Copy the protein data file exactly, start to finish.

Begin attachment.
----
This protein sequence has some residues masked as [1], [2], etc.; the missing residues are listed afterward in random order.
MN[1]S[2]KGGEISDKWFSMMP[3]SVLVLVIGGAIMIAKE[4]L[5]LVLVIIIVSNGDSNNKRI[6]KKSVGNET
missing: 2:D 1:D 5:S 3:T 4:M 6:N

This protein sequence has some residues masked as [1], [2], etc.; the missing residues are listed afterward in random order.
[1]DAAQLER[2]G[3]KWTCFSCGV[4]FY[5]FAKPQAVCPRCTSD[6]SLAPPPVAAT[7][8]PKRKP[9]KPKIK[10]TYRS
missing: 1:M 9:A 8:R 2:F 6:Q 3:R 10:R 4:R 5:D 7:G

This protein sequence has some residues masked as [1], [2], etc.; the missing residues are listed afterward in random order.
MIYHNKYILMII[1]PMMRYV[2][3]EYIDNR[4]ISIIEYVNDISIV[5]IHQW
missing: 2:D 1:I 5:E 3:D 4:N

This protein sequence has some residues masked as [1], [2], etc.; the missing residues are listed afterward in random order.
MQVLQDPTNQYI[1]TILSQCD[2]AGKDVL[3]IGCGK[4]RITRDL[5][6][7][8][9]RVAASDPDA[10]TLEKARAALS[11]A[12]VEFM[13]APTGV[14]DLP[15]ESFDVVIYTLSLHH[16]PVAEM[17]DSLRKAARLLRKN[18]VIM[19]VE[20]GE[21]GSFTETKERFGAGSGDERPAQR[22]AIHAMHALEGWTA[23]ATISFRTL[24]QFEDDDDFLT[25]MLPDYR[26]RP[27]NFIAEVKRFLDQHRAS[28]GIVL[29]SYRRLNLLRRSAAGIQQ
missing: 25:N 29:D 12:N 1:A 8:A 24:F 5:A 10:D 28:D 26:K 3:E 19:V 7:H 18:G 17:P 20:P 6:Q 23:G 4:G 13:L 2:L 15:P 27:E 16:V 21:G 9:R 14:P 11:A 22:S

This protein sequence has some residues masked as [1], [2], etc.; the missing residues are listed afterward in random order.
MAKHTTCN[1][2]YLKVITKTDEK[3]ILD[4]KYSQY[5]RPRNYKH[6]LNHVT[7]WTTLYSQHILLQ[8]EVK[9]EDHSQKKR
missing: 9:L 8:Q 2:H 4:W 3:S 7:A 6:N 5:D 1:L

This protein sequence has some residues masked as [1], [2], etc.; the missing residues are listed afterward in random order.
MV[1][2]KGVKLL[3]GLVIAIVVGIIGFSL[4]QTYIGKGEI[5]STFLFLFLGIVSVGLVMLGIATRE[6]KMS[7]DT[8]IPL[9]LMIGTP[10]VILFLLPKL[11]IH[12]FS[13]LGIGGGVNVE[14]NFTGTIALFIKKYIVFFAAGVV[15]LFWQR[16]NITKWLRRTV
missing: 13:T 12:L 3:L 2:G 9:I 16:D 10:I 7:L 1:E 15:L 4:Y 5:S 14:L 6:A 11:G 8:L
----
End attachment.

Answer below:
This protein sequence has some residues masked as [1], [2], etc.; the missing residues are listed afterward in random order.
MN[1]S[2]KGGEISDKWFSMMP[3]SVLVLVIGGAIMIAKE[4]L[5]LVLVIIIVSNGDSNNKRI[6]KKSVGNET
missing: 2:D 1:D 5:S 3:T 4:M 6:N

This protein sequence has some residues masked as [1], [2], etc.; the missing residues are listed afterward in random order.
[1]DAAQLER[2]G[3]KWTCFSCGV[4]FY[5]FAKPQAVCPRCTSD[6]SLAPPPVAAT[7][8]PKRKP[9]KPKIK[10]TYRS
missing: 1:M 9:A 8:R 2:F 6:Q 3:R 10:R 4:R 5:D 7:G

This protein sequence has some residues masked as [1], [2], etc.; the missing residues are listed afterward in random order.
MIYHNKYILMII[1]PMMRYV[2][3]EYIDNR[4]ISIIEYVNDISIV[5]IHQW
missing: 2:D 1:I 5:E 3:D 4:N

This protein sequence has some residues masked as [1], [2], etc.; the missing residues are listed afterward in random order.
MQVLQDPTNQYI[1]TILSQCD[2]AGKDVL[3]IGCGK[4]RITRDL[5][6][7][8][9]RVAASDPDA[10]TLEKARAALS[11]A[12]VEFM[13]APTGV[14]DLP[15]ESFDVVIYTLSLHH[16]PVAEM[17]DSLRKAARLLRKN[18]VIM[19]VE[20]GE[21]GSFTETKERFGAGSGDERPAQR[22]AIHAMHALEGWTA[23]ATISFRTL[24]QFEDDDDFLT[25]MLPDYR[26]RP[27]NFIAEVKRFLDQHRAS[28]GIVL[29]SYRRLNLLRRSAAGIQQ
missing: 25:N 29:D 12:N 1:A 8:A 24:F 5:A 10:D 28:D 26:K 3:E 19:V 7:H 18:G 17:P 20:P 6:Q 23:G 4:G 13:L 2:L 15:P 27:E 16:V 21:G 9:R 14:P 11:A 22:S

This protein sequence has some residues masked as [1], [2], etc.; the missing residues are listed afterward in random order.
MAKHTTCN[1][2]YLKVITKTDEK[3]ILD[4]KYSQY[5]RPRNYKH[6]LNHVT[7]WTTLYSQHILLQ[8]EVK[9]EDHSQKKR
missing: 9:L 8:Q 2:H 4:W 3:S 7:A 6:N 5:D 1:L

This protein sequence has some residues masked as [1], [2], etc.; the missing residues are listed afterward in random order.
MV[1][2]KGVKLL[3]GLVIAIVVGIIGFSL[4]QTYIGKGEI[5]STFLFLFLGIVSVGLVMLGIATRE[6]KMS[7]DT[8]IPL[9]LMIGTP[10]VILFLLPKL[11]IH[12]FS[13]LGIGGGVNVE[14]NFTGTIALFIKKYIVFFAAGVV[15]LFWQR[16]NITKWLRRTV
missing: 13:T 12:L 3:L 2:G 9:I 16:D 10:I 7:L 1:E 15:L 4:Y 5:S 14:L 6:A 11:G 8:L